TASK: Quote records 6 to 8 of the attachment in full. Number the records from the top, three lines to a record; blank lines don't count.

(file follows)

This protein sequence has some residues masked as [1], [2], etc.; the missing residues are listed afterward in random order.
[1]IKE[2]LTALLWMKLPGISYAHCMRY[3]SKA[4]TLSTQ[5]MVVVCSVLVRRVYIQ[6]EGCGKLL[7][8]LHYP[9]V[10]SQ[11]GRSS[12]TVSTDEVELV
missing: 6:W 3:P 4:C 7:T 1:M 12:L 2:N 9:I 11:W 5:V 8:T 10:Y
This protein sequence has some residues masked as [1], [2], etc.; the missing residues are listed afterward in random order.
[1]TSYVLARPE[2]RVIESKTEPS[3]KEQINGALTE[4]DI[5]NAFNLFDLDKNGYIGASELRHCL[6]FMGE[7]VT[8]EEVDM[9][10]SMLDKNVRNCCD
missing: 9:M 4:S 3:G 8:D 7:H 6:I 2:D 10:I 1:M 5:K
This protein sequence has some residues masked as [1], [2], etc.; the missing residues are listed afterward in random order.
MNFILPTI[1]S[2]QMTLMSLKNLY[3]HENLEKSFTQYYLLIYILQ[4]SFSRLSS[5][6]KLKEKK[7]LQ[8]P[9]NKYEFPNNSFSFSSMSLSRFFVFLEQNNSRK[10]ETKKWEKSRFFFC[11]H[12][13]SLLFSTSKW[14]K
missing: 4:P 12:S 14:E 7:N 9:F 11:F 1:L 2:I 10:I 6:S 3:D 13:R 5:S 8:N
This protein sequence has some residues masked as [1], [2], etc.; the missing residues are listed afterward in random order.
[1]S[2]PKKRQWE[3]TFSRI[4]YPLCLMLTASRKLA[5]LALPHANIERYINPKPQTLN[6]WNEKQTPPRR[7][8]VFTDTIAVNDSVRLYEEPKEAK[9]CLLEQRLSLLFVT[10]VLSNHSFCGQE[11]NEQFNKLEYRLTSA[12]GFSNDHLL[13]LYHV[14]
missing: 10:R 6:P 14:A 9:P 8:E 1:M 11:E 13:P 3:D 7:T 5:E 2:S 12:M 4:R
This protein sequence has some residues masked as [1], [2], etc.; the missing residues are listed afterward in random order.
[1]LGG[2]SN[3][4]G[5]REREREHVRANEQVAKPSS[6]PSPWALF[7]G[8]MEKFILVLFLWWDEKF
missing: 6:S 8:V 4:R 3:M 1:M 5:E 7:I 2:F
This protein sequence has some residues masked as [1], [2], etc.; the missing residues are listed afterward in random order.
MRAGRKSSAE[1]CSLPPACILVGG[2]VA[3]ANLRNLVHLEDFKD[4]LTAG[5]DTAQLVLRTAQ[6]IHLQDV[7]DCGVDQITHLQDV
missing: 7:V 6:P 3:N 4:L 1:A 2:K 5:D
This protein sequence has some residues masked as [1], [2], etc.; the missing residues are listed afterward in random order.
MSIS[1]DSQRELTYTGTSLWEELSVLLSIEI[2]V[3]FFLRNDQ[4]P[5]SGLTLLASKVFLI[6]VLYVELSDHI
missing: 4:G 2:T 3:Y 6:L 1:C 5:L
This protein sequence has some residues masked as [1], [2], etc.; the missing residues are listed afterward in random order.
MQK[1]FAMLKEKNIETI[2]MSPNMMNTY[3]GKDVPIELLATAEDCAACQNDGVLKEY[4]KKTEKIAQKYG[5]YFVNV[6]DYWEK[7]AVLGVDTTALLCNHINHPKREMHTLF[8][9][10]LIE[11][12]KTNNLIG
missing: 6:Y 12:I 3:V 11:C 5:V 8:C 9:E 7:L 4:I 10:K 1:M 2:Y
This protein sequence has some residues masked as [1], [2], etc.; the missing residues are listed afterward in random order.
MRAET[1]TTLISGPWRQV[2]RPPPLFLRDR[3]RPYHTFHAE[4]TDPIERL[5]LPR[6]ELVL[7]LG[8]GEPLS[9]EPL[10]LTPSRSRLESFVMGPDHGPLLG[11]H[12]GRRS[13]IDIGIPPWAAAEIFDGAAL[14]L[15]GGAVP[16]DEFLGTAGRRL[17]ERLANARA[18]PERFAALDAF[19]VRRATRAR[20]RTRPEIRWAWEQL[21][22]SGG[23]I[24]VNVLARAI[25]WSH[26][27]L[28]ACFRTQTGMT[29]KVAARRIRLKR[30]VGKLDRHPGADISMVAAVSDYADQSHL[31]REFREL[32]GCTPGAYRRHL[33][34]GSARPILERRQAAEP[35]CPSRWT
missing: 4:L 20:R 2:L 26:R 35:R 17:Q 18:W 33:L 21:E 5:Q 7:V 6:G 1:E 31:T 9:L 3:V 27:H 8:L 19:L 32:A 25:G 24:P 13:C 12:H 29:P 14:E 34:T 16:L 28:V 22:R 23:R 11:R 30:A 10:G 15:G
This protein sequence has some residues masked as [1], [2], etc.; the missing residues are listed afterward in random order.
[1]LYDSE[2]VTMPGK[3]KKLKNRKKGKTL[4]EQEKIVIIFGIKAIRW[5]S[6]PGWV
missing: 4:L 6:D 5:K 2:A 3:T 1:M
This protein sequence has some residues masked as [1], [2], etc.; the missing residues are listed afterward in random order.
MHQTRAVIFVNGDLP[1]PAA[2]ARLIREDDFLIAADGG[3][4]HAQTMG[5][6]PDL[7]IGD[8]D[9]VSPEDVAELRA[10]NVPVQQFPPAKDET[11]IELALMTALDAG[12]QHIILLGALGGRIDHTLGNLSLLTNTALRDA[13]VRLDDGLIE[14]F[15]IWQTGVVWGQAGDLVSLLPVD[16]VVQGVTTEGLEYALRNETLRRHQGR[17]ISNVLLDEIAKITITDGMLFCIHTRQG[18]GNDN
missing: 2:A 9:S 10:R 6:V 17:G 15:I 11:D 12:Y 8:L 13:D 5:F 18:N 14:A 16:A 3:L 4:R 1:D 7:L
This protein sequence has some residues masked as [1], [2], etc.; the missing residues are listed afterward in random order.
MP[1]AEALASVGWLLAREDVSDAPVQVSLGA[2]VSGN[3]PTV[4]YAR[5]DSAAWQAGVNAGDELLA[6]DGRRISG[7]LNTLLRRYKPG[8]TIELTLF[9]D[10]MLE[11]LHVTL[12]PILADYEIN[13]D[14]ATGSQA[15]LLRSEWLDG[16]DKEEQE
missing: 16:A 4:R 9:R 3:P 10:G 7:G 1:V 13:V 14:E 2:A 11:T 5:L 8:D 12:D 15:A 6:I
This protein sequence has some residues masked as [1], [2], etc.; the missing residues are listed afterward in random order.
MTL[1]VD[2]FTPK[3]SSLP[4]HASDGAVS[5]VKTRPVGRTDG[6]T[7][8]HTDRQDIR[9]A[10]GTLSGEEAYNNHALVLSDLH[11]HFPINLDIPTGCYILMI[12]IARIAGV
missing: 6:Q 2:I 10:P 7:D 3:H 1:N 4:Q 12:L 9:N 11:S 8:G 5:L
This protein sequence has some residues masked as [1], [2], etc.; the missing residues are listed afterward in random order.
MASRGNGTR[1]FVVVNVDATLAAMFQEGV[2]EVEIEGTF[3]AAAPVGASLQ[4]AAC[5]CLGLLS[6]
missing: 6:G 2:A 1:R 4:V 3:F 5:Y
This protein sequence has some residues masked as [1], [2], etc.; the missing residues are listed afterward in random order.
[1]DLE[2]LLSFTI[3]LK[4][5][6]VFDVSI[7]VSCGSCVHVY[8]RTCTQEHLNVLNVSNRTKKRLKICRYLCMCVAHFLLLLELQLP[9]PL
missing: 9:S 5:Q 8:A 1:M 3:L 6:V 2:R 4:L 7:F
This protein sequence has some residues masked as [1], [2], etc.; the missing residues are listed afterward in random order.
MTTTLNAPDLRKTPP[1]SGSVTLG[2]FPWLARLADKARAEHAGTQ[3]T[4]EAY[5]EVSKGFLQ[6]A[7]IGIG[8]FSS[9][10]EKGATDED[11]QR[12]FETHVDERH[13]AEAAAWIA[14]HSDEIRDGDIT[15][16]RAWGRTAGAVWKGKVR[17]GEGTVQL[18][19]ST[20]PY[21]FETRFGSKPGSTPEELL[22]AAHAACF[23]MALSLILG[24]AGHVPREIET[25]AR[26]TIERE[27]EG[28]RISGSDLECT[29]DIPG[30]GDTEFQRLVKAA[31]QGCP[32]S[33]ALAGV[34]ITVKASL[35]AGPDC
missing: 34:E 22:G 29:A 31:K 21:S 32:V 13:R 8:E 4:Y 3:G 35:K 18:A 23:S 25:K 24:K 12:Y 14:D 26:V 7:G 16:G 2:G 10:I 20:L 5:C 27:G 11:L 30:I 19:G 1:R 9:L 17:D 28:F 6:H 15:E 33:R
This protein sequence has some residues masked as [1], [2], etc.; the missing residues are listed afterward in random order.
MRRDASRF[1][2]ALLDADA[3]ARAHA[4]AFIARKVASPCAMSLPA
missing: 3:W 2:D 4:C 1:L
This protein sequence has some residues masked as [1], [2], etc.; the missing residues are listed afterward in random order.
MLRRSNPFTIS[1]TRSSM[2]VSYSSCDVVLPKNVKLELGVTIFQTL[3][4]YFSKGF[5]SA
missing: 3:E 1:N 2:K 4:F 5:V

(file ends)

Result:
This protein sequence has some residues masked as [1], [2], etc.; the missing residues are listed afterward in random order.
MRAGRKSSAE[1]CSLPPACILVGG[2]VA[3]ANLRNLVHLEDFKD[4]LTAG[5]DTAQLVLRTAQ[6]IHLQDV[7]DCGVDQITHLQDV
missing: 7:V 6:P 3:N 4:L 1:A 2:K 5:D
This protein sequence has some residues masked as [1], [2], etc.; the missing residues are listed afterward in random order.
MSIS[1]DSQRELTYTGTSLWEELSVLLSIEI[2]V[3]FFLRNDQ[4]P[5]SGLTLLASKVFLI[6]VLYVELSDHI
missing: 4:G 2:T 3:Y 6:L 1:C 5:L
This protein sequence has some residues masked as [1], [2], etc.; the missing residues are listed afterward in random order.
MQK[1]FAMLKEKNIETI[2]MSPNMMNTY[3]GKDVPIELLATAEDCAACQNDGVLKEY[4]KKTEKIAQKYG[5]YFVNV[6]DYWEK[7]AVLGVDTTALLCNHINHPKREMHTLF[8][9][10]LIE[11][12]KTNNLIG
missing: 6:Y 12:I 3:V 11:C 5:V 8:C 9:E 7:L 4:I 10:K 1:M 2:Y